"Had it been anywhere other than Sheffield, he'd have won," jokes Mann.
"It was a nervy occasion being so young. The crowd were loud as I was playing a legend like Jimmy, one of the game's greats. But what a fantastic guy he was, and still is, by the way. He still gives me the time of day even now. And he still tells me what he did then. Just keep at it."
Initially, it seemed plain sailing for Mann. He shared the same coach as then world champion Shaun Murphy. And he had a great sponsor in John Holcroft, boss of Tamworth-based building industry manufacturers Instarmac.
"If it wasn't for what Instarmac have put in over 12 or 13 years, I wouldn't be playing," said Mann. "My dad couldn't keep up with what it was costing. But John noticed me at the club where I started, paid my entry fees and that allowed me to keep me playing."
So where did it go wrong?
"Suffering with anxiety and depression is a reason I haven't kicked on," confesses Mann. "When my anxiety is settled and I'm feeling relaxed, I don't mind playing in front of anyone.
"But it doesn't matter how talented you are, if you don't put the work in and you're playing the best in the world, you're going to get found out.
"A lot is confidence in any sport. This is the greatest game to play when you're feeling good. But, if you're not confident, it can eat away at you.
"It's how you deal with those negative thoughts. That's what makes a winner. The mental strength. We can all pot balls, we can all play, but there's something that obviously separates certain players.
"When you know you've thrown it away, it's important to learn what you did wrong, analyse and try not to make that same mistake."
Like the moment, he freely admits, when playing at The Crucible for the first time the game on the other table ended and they raised the screen in the middle.
That added half an arena's extra peering eyes, triggering an anxiety attack from which he did not recover, going on to lose heavily.
"Individual sports when you're out there on your own are very tough," he admits. "Your thoughts wander. The same thoughts going round in your head. And they tend to be negative.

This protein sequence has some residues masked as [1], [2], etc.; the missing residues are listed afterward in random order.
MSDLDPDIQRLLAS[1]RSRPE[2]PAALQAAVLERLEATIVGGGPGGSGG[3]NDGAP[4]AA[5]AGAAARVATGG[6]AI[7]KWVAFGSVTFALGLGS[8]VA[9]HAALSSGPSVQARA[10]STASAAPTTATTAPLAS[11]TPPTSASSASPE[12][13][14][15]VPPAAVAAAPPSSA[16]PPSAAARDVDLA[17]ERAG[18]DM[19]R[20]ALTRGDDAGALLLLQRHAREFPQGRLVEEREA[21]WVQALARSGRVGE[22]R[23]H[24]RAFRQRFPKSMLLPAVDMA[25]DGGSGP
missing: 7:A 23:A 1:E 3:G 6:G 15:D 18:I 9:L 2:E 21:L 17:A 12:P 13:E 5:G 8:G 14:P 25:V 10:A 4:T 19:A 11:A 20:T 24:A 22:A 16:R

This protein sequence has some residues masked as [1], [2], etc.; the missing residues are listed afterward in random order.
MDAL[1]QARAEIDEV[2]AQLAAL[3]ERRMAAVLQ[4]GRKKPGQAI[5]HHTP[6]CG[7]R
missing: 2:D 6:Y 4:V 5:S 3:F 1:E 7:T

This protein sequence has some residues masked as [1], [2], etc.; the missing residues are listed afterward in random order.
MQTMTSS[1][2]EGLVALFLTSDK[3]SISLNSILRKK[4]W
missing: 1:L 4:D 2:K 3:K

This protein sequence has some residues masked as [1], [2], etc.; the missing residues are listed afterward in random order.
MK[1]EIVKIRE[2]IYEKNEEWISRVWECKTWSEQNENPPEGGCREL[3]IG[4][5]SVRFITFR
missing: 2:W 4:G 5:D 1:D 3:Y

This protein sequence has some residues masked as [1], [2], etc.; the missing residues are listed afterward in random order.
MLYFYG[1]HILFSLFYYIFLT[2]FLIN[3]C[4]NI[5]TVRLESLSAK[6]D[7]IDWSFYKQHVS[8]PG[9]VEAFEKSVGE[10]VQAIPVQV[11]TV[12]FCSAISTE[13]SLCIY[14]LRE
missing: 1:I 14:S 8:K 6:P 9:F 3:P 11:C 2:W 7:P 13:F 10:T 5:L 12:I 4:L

"My situations that didn't help off the table too. Bad habits, bad crowd. Not living like a professional sportsman should live.
"A beer at the bar might block it out. But no matter how many pints I drank the problem was still there the next morning.
"In the end, with all the people I had around to help me, it was a no brainer what path to go down. I got to the point where I decided I should go to the gym and do something useful. And the feeling I had seeing the weight drop off was unbelievable."
Added to that, he has a new management team, Vision11.4Sports, run by Shropshire-based Lee Gorton, who also looks after Chester's Ricky Walden, the world number 30. And he is working with sports psychologist and confidence coach Martin Perry,
"I've had people like that before," said Mann. "But not to the level of expertise Martin has. With the new people I've got, it now gives me a chance.
"I'm not the sort to go shouting his mouth off. But I do think I can make a living out of it and it's exciting times.
"I'm like a boxer getting back in the ring. No doubt I'll be ring rusty but I'm looking forward to feeling differently in matches.
While reluctant to make comparison between himself and world snooker's biggest star, he does admit that witnessing Ronnie O'Sullivan's battle back from the same dark places has helped.
"Ronnie's in a league of his own," he said. "He's the Messi or Ronaldo of snooker. Every player admits that. But we're similar in the issues we've had.
"There's hope for me from that. He's proved you can come through these hideous issues. He's an inspiration."